Thursday, July 12, 2018

A Personal Technology for Good Redux: Call for Code


In 2013 I had the opportunity to manage a $2M demonstration of how cloud computing could be used to support natural disasters. In that NCOIC Geospatial Community Cloud (GCC) demonstration, multiple regional clouds were managed using a cloud brokerage platform in a simulated response to a massive earthquake. Modeled after the disaster that struck Haiti in 2010, the project showed how interoperability and movement of data in an open, cloud-based infrastructure could be used to deliver a global, multidisciplinary disaster response capability. The relief simulation also showed government leaders how data sources from a variety of organizations coupled with cloud technology could improve capability and effectiveness while reducing cost, time and risk. These were critical lessons that, back then, I looked forward to maturing.
Now it’s 2018, and technology advances have continued to revolutionize our society.  The democratization of data and information have since changed our lives in many unexpected ways.  A sad fact though is that, although some government leaders have tried, our global society has not yet found a way to institutionalize the lessons we learned back then.  While cloud computing continues to upend industry norms, the disaster response community is still stuck with antiquated processes and technologies.  This unfortunate reality is but one reason why I have decided to put my energy behind the “Call for Code” initiative.

IBM is the founding member of the Call for Code Global Initiative, which was created by David Clark, a renowned leader in cause-related initiatives. David Clark's work includes iconic people and humanitarian organizations, such as President Nelson Mandela, Muhammad Ali, Prince, the United Nations, Amnesty International, and The Anne Frank Center.  The Call for Code Global Challenge is designed to leverage technology for good by asking software developers to create solutions that significantly improve preparedness for natural disasters and relief. This competition encourages developers who want to pay their skills forward for a specific mission to alleviate human suffering.  A broad cross-section of experts humanitarian and international organizations are supporting this initiative which includes the United Nations Human Rights Office and the American Red Cross’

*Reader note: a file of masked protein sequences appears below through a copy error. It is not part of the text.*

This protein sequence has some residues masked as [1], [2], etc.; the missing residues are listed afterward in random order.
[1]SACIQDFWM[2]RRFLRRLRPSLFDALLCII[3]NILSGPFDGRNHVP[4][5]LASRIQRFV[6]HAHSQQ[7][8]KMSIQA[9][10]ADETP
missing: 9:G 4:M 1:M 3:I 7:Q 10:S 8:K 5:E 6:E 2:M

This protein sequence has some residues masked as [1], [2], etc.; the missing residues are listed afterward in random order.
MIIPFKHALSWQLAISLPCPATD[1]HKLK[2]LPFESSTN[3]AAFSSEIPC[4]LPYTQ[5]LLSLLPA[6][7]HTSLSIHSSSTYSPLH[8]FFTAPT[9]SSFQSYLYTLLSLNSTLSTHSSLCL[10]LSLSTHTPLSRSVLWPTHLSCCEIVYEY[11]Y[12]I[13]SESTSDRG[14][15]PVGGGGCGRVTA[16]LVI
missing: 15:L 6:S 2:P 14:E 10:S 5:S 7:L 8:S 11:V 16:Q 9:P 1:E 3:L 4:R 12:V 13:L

GRAMMY nominatedsongtress Andra Day
International team. They will also benefit from the inaugural Call for Code Global Prize Event & Concert on October 13th, United Nations International Day for Disaster Reduction.  The initiative also boasts some star power with GRAMMY-nominated singer and human rights advocate Andra Day, whose 2015 global smash hit song "Rise Up" quickly became the voice for the voiceless, leading a celebrity coalition.


Another motivation for joining this initiative was a recent video from Brad Kieserman, Red Cross Vice President of Disaster Operations and Logistics.  In that video, he highlighted the importance of visualizing data in a way that helped responders make better decisions about the movement of resources during a disaster.  His vision of using technology to address unmet disaster need for me pointed out the value of the cloud as the application delivery platform and data repository.  The same value proposition we proved back in 2013.

Brad Kieserman, Red Cross Vice President of Disaster Operations and Logistics
Over the next few months I will be blogging, tweeting, podcasting and vlogging on the many “Call for Code” activities and events.  Please join me in supporting this effort by retweeting, liking and reposting this content to your friends. 

Let’s all work together to help each other when disaster strikes.

This post was brought to you by IBM Developerworks. For more content like this, visit https://developer.ibm.com/code/



Cloud Musings
( Thank you. If you enjoyed this article, get free updates by email or RSS - © Copyright Kevin L. Jackson 2016-2018)